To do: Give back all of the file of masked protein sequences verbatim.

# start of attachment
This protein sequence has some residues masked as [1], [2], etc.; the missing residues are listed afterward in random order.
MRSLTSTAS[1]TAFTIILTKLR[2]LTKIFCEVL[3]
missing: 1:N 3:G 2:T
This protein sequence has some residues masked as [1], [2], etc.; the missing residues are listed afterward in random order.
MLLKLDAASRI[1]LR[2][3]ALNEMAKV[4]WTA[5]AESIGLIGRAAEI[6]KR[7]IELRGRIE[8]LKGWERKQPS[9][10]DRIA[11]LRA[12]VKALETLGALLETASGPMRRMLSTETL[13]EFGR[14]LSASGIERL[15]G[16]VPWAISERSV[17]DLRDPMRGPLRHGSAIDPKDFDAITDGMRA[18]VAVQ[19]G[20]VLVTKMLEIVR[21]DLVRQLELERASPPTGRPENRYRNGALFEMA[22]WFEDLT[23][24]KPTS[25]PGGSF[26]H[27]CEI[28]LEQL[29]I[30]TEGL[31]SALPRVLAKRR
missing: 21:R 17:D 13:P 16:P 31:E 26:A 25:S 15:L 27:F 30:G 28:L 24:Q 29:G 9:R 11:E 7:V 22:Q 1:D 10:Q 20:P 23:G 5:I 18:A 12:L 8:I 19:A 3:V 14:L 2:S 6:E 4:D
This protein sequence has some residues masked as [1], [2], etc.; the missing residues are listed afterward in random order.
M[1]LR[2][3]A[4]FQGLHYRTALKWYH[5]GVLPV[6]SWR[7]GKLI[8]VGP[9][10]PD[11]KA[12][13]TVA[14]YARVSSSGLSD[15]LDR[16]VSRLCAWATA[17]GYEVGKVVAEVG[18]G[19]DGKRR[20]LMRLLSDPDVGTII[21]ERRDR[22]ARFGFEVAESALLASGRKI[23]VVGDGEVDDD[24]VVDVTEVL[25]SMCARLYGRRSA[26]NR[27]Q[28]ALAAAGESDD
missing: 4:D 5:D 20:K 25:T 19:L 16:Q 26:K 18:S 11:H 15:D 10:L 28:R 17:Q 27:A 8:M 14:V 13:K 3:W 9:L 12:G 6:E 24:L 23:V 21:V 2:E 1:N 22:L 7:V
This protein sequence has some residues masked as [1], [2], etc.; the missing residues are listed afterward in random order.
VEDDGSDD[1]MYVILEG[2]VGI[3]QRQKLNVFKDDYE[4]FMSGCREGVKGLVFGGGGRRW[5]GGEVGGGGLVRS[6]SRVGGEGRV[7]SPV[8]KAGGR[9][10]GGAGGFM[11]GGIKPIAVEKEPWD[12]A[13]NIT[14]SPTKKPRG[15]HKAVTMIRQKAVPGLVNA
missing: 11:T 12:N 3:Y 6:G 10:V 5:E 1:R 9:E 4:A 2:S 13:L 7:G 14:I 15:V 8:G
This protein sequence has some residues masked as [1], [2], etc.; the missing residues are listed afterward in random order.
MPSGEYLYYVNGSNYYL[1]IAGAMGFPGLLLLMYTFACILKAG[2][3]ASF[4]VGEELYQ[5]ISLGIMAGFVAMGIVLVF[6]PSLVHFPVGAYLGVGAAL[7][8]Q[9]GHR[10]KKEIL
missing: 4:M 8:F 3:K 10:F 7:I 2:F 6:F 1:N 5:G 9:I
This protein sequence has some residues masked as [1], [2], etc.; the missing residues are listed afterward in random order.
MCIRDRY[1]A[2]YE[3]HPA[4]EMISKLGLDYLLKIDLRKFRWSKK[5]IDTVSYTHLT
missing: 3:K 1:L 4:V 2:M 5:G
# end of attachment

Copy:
This protein sequence has some residues masked as [1], [2], etc.; the missing residues are listed afterward in random order.
MRSLTSTAS[1]TAFTIILTKLR[2]LTKIFCEVL[3]
missing: 1:N 3:G 2:T
This protein sequence has some residues masked as [1], [2], etc.; the missing residues are listed afterward in random order.
MLLKLDAASRI[1]LR[2][3]ALNEMAKV[4]WTA[5]AESIGLIGRAAEI[6]KR[7]IELRGRIE[8]LKGWERKQPS[9][10]DRIA[11]LRA[12]VKALETLGALLETASGPMRRMLSTETL[13]EFGR[14]LSASGIERL[15]G[16]VPWAISERSV[17]DLRDPMRGPLRHGSAIDPKDFDAITDGMRA[18]VAVQ[19]G[20]VLVTKMLEIVR[21]DLVRQLELERASPPTGRPENRYRNGALFEMA[22]WFEDLT[23][24]KPTS[25]PGGSF[26]H[27]CEI[28]LEQL[29]I[30]TEGL[31]SALPRVLAKRR
missing: 21:R 17:D 13:P 16:P 31:E 26:A 25:S 15:L 27:F 30:G 28:L 24:Q 29:G 9:R 11:E 7:V 22:Q 1:D 10:Q 20:P 23:G 5:I 18:A 12:L 8:I 19:A 3:V 14:L 2:S 6:E 4:D
This protein sequence has some residues masked as [1], [2], etc.; the missing residues are listed afterward in random order.
M[1]LR[2][3]A[4]FQGLHYRTALKWYH[5]GVLPV[6]SWR[7]GKLI[8]VGP[9][10]PD[11]KA[12][13]TVA[14]YARVSSSGLSD[15]LDR[16]VSRLCAWATA[17]GYEVGKVVAEVG[18]G[19]DGKRR[20]LMRLLSDPDVGTII[21]ERRDR[22]ARFGFEVAESALLASGRKI[23]VVGDGEVDDD[24]VVDVTEVL[25]SMCARLYGRRSA[26]NR[27]Q[28]ALAAAGESDD
missing: 4:D 5:D 20:K 25:T 19:L 16:Q 26:K 18:S 11:H 15:D 10:L 28:R 17:Q 27:A 8:M 14:V 13:K 3:W 9:L 12:G 6:E 24:L 23:V 21:V 2:E 1:N 22:L 7:V
This protein sequence has some residues masked as [1], [2], etc.; the missing residues are listed afterward in random order.
VEDDGSDD[1]MYVILEG[2]VGI[3]QRQKLNVFKDDYE[4]FMSGCREGVKGLVFGGGGRRW[5]GGEVGGGGLVRS[6]SRVGGEGRV[7]SPV[8]KAGGR[9][10]GGAGGFM[11]GGIKPIAVEKEPWD[12]A[13]NIT[14]SPTKKPRG[15]HKAVTMIRQKAVPGLVNA
missing: 11:T 12:N 3:Y 6:G 10:V 5:E 1:R 9:E 4:A 2:S 13:L 7:G 14:I 15:V 8:G
This protein sequence has some residues masked as [1], [2], etc.; the missing residues are listed afterward in random order.
MPSGEYLYYVNGSNYYL[1]IAGAMGFPGLLLLMYTFACILKAG[2][3]ASF[4]VGEELYQ[5]ISLGIMAGFVAMGIVLVF[6]PSLVHFPVGAYLGVGAAL[7][8]Q[9]GHR[10]KKEIL
missing: 4:M 8:F 3:K 10:F 7:I 2:F 6:F 1:N 5:G 9:I
This protein sequence has some residues masked as [1], [2], etc.; the missing residues are listed afterward in random order.
MCIRDRY[1]A[2]YE[3]HPA[4]EMISKLGLDYLLKIDLRKFRWSKK[5]IDTVSYTHLT
missing: 3:K 1:L 4:V 2:M 5:G